EDK2 on Microsoft Lumia 535
So the other day I really wanted to get Linux up and running on my ancient, weak and powered (though I wouldn’t really go as far as calling it powerful by any means..) by a severely obscure SoC, Microsoft Lumia 535.
It used to be a very popular device, due to its low price and… well, mainly because of the price. But nonetheless it was really snappy on Windows Phone 8.1 and not painfully bad on Windows 10 Mobile. It’s powered by a quad-core Cortex-A7 based Qualcomm msm8612 chip and it features 8GB of storage, 1GiB of RAM and a somewhat acceptable 540x960 5" screen.
I spent some time (or in fact about 3 weeks or more) trying to bootstrap Linux using littlekernel. After some changes and one dirty commit history I was able to get the LK itself up and running, though I was never able to boot any binary, due to DTB parser errors.
But then I thought - wait a second, the almighty Lumia950/XL (msm8992/4) uses EDK2, and so does Lumia930 (msm8974). How hard would it be to kang some stuff and make it work on my device?
Turns out, not very much.
I cloned edk2 source, forked Lumia930Pkg and started replacing some values with what seemed sane. FIY, Google has a built-in hex calculator.
After spending some time understanding what am I even doing (not knowing things but doing stuff is kinda fun), I managed to get the binary to be bootstrapped with @imbushuo’s boot-shim.
After another 7 minutes or so I was able to get the console on screen, and a night or two after I was able to get it to boot properly.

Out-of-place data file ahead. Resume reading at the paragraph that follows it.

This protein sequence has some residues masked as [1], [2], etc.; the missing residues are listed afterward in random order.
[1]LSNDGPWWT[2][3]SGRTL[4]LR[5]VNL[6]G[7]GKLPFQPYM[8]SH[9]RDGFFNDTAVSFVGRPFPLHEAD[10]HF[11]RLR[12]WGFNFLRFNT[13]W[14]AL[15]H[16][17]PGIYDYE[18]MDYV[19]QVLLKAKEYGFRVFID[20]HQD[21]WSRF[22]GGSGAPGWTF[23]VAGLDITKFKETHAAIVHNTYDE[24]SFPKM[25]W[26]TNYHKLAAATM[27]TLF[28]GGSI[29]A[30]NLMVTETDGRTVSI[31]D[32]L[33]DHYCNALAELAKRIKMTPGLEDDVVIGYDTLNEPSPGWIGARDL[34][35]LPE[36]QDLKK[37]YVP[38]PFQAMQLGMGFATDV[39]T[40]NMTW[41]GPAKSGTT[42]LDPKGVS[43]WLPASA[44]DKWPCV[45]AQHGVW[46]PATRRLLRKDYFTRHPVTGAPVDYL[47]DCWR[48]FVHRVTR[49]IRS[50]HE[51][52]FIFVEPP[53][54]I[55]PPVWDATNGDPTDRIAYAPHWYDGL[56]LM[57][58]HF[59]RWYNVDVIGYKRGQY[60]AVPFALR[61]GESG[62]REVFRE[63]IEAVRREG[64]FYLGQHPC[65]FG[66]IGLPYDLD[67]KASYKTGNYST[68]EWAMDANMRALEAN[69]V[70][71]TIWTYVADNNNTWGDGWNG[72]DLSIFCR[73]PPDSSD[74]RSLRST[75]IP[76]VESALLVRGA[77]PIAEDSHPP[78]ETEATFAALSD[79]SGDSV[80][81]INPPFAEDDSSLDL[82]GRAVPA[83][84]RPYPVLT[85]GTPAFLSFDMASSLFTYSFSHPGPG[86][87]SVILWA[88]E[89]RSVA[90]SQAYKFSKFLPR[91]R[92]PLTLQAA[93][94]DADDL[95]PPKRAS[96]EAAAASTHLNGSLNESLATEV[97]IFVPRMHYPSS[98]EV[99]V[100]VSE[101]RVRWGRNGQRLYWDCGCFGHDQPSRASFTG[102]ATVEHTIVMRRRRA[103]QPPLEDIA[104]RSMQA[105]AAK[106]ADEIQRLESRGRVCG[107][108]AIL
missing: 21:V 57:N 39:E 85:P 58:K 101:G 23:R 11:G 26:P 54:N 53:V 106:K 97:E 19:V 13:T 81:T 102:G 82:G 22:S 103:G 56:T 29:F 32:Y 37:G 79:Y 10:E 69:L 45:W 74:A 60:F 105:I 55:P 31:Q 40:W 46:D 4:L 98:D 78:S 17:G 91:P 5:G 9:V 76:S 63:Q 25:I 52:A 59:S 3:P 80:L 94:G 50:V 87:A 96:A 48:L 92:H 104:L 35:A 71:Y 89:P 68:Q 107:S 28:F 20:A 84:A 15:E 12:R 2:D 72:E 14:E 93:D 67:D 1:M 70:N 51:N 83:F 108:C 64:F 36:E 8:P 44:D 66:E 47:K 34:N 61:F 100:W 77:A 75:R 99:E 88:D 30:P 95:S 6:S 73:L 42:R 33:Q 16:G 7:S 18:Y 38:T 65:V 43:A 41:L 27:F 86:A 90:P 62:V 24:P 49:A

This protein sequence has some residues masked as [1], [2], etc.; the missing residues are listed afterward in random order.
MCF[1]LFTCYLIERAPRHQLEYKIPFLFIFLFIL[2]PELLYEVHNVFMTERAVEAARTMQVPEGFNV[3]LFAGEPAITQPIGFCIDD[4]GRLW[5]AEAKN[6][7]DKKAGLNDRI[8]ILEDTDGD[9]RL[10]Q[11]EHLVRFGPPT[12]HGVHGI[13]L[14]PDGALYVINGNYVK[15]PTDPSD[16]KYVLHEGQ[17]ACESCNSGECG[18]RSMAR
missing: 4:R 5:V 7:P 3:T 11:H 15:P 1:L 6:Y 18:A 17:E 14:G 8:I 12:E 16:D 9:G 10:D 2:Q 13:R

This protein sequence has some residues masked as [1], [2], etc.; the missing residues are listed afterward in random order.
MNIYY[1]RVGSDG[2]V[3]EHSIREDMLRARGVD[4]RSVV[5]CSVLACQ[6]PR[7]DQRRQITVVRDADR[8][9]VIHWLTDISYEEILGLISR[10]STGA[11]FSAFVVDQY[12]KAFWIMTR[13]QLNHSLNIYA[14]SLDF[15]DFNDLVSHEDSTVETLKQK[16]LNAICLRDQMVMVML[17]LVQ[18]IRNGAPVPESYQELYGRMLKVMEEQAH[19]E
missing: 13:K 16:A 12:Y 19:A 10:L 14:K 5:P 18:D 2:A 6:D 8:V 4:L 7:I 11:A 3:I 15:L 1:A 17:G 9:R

Then came the problem of bootstrapping Linux - how am I even supposed to approach that!?
Somebody mentioned startup.nsh and it took me two days to understand that the syntax is literally
<filename> [options/cmdline]. Well, I guess I could’ve tried that instantly…
Then I saw the glorious “Booting Linux kernel..”, but never saw the Tux.
About 2 days later I was looking at Project Sandcastle files and some ARM64 embedded forums and found out that my initial cmdline (
zImage console=efifb root=/dev/ram0 initrd=initramfs-linux.img) was missing the key thing -
After adding the missing piece of the puzzle it got to boot successfully, though without any drivers, because - as one could guesss - Qualcomm hasn’t done any upstreaming with their low-end SoCs, especially in the 2013 era. But I managed to boot into the Arch Linux ARM ramdisk.
You can see it yourself on the video below:
To make others’ lives easier, I wrote a quick guide about porting EDK2, and it worked for at least one more person. Currently there are issues with 512MiB RAM devices, so consider yourself warned if you’re working on such piece of technology. You can find it here. It’s still rough around the edges, but should be usable enough to let you see a penguin or two.